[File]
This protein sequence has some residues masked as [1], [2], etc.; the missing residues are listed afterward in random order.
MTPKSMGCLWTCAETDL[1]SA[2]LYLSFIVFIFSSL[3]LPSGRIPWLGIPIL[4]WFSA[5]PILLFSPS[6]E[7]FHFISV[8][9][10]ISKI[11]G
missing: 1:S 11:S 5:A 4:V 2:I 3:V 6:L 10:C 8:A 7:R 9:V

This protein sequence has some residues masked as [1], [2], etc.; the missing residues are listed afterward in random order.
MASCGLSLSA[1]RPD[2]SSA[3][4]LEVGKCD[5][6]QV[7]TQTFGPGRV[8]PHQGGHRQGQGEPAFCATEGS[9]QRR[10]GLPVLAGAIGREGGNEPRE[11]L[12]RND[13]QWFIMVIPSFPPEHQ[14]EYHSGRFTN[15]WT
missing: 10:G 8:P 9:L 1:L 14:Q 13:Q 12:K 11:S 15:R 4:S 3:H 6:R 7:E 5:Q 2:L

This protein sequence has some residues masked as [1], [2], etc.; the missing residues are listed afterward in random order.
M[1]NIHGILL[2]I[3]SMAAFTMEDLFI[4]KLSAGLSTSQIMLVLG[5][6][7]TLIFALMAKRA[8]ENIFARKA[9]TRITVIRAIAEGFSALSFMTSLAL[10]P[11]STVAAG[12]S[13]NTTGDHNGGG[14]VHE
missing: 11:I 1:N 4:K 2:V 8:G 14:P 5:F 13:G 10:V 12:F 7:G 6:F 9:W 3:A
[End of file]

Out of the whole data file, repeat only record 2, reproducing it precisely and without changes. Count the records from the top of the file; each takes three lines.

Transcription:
This protein sequence has some residues masked as [1], [2], etc.; the missing residues are listed afterward in random order.
MASCGLSLSA[1]RPD[2]SSA[3][4]LEVGKCD[5][6]QV[7]TQTFGPGRV[8]PHQGGHRQGQGEPAFCATEGS[9]QRR[10]GLPVLAGAIGREGGNEPRE[11]L[12]RND[13]QWFIMVIPSFPPEHQ[14]EYHSGRFTN[15]WT
missing: 10:G 8:P 9:L 1:L 14:Q 13:Q 12:K 11:S 15:R 4:S 3:H 6:R 7:E 5:Q 2:L